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Showing: 1-10 results of 234

THE GOLDEN BEETLEORWHY THE DOG HATES THE CAT     hat we shall eat to-morrow, I haven't the slightest idea!" said Widow Wang to her eldest son, as he started out one morning in search of work. "Oh, the gods will provide. I'll find a few coppers somewhere," replied the boy, trying to speak cheerfully, although in his heart he also had not the slightest idea in which direction to turn. The winter had been a hard one: extreme cold,... more...

Many years ago, and many miles away, there was a little Prince who was exactly like the Lord Chamberlain's son, and sometimes even the artful old Chamberlain himself could not tell one from the other.   When the Prince became King of Noware, they were still alike as two peas, and one day, when they were playing in the garden, a Magic Bush suddenly grew up behind the King. At the same moment the Chamberlain's Son suddenly lost his temper,... more...

When it was the Forty-ninth Night, She said, It hath reached me, O auspicious King, that the damsel ceased not to drink and ply Sharrkan with drink till he took leave of his wits, for the wine and the intoxication of love he bore her. Presently she said to the slave girl, "O Marjanah[FN#188]! bring us some instruments of music!" "To hear is to obey," said the hand maid and going out, returned in the twinkling of an eye with a Damascus... more...

Yes. He was born in the first week of June, in the year 1906. Quite a short while ago, as you see—that is, as we men count time—but long enough, just as a child’s life is occasionally long enough, to affect the lives—ay, more, the characters—of some who claimed to be his betters on this present earth, with certainties in some dim and distant heaven that might or might not have a corner here or there for dogs. His... more...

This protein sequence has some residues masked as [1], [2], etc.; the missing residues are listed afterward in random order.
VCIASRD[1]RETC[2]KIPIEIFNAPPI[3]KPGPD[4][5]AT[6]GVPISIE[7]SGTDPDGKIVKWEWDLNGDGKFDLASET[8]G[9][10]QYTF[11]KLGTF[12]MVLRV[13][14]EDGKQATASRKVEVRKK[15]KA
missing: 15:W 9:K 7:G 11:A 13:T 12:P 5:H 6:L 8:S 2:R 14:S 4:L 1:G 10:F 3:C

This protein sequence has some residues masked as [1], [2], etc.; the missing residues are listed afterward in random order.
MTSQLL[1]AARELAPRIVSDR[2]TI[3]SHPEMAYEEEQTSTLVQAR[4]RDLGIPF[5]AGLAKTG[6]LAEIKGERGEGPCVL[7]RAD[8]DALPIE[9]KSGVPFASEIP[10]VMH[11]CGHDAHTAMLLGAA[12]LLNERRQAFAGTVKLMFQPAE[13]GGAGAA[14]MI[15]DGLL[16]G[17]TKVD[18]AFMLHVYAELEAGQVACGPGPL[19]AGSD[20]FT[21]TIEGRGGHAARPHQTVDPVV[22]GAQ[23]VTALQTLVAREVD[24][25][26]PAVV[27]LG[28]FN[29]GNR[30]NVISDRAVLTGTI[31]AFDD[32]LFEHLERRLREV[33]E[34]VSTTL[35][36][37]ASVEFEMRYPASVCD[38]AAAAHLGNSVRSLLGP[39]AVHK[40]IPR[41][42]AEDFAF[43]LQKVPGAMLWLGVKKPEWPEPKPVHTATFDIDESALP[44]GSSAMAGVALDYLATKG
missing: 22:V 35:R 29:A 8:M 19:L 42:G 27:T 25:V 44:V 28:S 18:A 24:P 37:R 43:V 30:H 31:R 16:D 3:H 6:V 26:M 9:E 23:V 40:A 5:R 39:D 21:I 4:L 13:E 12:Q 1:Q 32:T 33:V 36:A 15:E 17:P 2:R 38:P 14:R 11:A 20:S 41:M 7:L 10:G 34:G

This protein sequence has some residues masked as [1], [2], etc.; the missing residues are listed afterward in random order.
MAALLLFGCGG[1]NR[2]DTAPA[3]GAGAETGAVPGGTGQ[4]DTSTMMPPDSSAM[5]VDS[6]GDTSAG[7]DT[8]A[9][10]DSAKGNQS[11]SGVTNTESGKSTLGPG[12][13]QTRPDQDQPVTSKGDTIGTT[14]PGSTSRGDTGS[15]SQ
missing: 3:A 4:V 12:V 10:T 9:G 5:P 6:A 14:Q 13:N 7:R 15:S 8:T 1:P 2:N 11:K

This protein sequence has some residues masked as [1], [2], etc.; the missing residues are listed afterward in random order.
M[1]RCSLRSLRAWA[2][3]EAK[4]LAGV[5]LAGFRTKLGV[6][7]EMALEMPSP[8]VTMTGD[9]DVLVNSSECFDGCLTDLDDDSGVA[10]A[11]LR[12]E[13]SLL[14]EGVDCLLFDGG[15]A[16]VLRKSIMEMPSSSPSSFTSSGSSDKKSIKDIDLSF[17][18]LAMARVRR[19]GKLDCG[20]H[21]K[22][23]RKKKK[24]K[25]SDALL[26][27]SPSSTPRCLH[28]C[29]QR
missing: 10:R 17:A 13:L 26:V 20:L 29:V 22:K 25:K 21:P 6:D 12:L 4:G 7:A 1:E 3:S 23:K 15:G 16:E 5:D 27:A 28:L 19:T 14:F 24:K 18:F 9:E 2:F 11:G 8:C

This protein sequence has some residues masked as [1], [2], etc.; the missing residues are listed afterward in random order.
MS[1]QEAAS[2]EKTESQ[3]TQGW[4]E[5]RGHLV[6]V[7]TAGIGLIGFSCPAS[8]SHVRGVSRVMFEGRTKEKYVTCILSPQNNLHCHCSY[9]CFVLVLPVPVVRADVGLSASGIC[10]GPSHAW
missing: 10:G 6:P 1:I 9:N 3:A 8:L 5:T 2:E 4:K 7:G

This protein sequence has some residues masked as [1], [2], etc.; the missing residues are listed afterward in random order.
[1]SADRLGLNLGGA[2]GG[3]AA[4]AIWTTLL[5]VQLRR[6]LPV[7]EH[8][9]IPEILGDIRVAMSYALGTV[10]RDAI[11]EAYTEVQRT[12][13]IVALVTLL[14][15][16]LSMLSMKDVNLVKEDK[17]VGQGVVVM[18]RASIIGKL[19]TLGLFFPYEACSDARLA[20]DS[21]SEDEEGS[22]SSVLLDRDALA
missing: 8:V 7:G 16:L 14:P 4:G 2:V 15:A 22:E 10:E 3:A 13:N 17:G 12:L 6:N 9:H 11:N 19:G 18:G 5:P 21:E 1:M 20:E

THE FAIRIES OF CARAGONAN. Once upon a time a lot of fairies lived in Mona. One day the queen fairy's daughter, who was now fifteen years of age, told her mother she wished to go out and see the world. The queen consented, allowing her to go for a day, and to change from a fairy to a bird, or from a bird to a fairy, as she wished. When she returned one night she said: "I've been to a gentleman's house, and as I stood listening, I heard the... more...


THE GIANT BEAR In the far north there was a village where many warlike Indians lived. In one family there were ten brothers, all brave and fearless. In the spring of the year the youngest brother blackened his face and fasted for several days. Then he sent for his nine brothers and said to them: "I have fasted and dreamed, and my dreams are good. Will you come on a war journey with me?" "Yes," they all said readily. "Then tell no one, not... more...

"Come with me for a visitTo Fairyland, dear Ned.I'll show you many won'drous things,"The tiny Gnomeman said.   "I've lost a magic golden ring,"The pretty Bluebird sighed."Don't worry," laughed the kind old fish,"I have it safe inside."   "I'll hurry, Mother," Jimmy cried,As down the road he ran,When in a jiffy up there jumpedA little Rabbitman.   "Come, Mr. Elephant," cried Shem,"Don't fear the dreadful Shark.The Circus Folk... more...

THE GOOSE-GIRL An old queen, whose husband had been dead some years, had a beautiful daughter. When she grew up, she was betrothed to a prince who lived a great way off; and as the time drew near for her to be married, she got ready to set off on her journey to his country. Then the queen, her mother, packed up a great many costly things—jewels, and gold, and silver, trinkets, fine dresses, and in short, everything that became a royal... more...

THE OUPHE OF THE WOOD "An Ouphe!" perhaps you exclaim, "and pray what might that be?" An Ouphe, fair questioner,—though you may never have heard of him,—was a creature well known (by hearsay, at least) to your great-great-grandmother. It was currently reported that every forest had one within its precincts, who ruled over the woodmen, and exacted tribute from them in the shape of little blocks of wood ready hewn for the fire of his... more...

PREFACE These scattered leaves from the unwritten school-book of the wilderness have been gathered together for the children of to-day; both as a slight contribution to the treasures of aboriginal folk-lore, and with the special purpose of adapting them to the demands of the American school and fireside. That is to say, we have chosen from a mass of material the shorter and simpler stories and parts of stories, and have not always insisted upon... more...